Directed by Jordan Rubin
If there’s one thing that can be said about Zombeavers, it’s that nobody’s going to ask “What’s that about?” when you tell them you’re watching it. Yes – zombie beavers, folks. We’ve reached that point. Fortunately, this isn’t some Syfy or Asylum attempt at livening up the zombie genre, but a decently entertaining and self-aware piece of schlocky nonsense.
In an attempt to help her get over the recent discovery of her boyfriend’s infidelity, college girl Jenn (Atkins) is taken by her friends Mary (Melvin) and Zoe (Palm) to a lakeside cabin for a weekend of drinking, fun and heart-to-heart girl time. At the same time, a wayward barrel of toxic waste has made its way downstream and lodged, spraying its contents in the process, right against a beaver dam on the lake outside. Unexpected by the girls, their boyfriends – including Jenn’s now ex – have taken it upon themselves to attend the shindig anyway, and so the scene is set for the usual bunch of college kids besieged in a secluded cabin shenanigans.
From the off, Zombeavers is a strangely endearing piece of work. It’s obviously low budget, but relishes the fact instead of trying to hide it. The puppet/animatronic beavers are unapologetically ridiculous, and it works in the film’s favour; they really are a hilarious sight in action, busting through the planks of a raft or cabin floorboards. Even the low-rent hand puppets used to break through boarded up windows are presented in a knowingly humorous manner. There’s an irreverent tone to the majority of the film, though it does become slightly more serious once the effects of a zombie beaver bite on a human become known – and yes, that does mean that you’ll be seeing human/beaver zombie hybrids running amok (amongst other mixtures!)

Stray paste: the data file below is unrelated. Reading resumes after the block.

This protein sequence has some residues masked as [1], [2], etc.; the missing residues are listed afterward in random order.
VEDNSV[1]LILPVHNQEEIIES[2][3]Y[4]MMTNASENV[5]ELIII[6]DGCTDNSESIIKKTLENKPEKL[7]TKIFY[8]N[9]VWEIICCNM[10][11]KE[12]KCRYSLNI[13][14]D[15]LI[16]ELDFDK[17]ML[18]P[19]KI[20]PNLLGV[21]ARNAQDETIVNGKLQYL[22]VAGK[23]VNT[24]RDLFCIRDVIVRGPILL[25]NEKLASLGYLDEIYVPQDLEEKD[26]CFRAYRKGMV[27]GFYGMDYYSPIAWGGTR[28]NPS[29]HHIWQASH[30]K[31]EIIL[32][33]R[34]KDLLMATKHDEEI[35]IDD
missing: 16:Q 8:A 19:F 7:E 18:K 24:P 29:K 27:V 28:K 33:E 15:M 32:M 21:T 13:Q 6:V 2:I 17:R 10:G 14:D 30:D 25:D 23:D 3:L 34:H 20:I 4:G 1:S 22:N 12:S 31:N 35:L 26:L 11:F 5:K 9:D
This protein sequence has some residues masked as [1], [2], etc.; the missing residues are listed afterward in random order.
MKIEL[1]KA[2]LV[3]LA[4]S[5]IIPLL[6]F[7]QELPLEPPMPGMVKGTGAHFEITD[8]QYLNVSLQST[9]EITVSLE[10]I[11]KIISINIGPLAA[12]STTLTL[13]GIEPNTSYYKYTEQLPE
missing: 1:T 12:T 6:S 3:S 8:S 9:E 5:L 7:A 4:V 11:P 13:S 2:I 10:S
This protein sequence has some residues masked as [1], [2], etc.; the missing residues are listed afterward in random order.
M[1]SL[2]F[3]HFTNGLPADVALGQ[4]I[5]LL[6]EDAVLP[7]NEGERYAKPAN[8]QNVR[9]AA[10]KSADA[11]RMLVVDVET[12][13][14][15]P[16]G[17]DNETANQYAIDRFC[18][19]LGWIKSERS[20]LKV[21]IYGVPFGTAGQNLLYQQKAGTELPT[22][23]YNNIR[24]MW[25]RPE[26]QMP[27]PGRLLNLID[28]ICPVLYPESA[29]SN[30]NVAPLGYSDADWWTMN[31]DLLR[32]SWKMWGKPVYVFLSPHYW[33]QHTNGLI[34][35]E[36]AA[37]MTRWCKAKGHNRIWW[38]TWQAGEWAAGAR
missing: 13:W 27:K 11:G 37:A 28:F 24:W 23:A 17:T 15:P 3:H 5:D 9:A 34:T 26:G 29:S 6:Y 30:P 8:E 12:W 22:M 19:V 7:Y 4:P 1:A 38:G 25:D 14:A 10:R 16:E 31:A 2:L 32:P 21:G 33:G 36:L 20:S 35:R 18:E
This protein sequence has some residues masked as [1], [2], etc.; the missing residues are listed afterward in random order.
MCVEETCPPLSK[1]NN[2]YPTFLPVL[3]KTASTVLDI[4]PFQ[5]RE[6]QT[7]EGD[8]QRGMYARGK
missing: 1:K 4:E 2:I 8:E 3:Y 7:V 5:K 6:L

Director Jordan Rubin comes across as an obvious horror fan, chucking in a few references here and there in both dialogue and action (one particular death references John Carpenter’s ‘The Thing’ with a subtlety that will raise a smile for those who notice it), and this apparent familiarity with the genre leaves him capable of keeping things moving at a lively pace while delivering the gore and monster mayhem. Unfortunately, the script does little with the core characters, relegating them to various archetypes with subsequent dialogue and behaviours that are so basic you could almost recite the script of any given scene without even having seen it. There’s very little surprising in the words coming out of the actors’ mouths, though the various verbal touches of humour still manage to work – but only just. What it does right, though, is the order and manner in which it offs the various characters. You’ll likely be shocked, given genre tropes, just who bites it and when.
Zombeavers isn’t great, but it is a good deal of fun, offering up a decent number of laughs, crazy situations, zany creature effects (all of the evil beaver eyes lighting up in the dark is a brilliant touch) and some nice gore. It doesn’t hang around for too long, and thus doesn’t stretch the gimmick to breaking point. A viewing would likely serve better if watched with a raucous crowd, but you’ll still need to consider your own tolerance for stupidity. Honestly, it’s a silly film about zombie beavers that comes and goes without a whole ton of impact. If you aren’t in the mood for that, then forget it.
With more work on the character and dialogue front, Zombeavers could have hit the cult classic big time, but it misses the mark too widely there to make it anything more than fluff. It does get an extra half knife, however, for the absolutely brilliant crooner-style ‘Zombeavers’ song that plays over the end credits.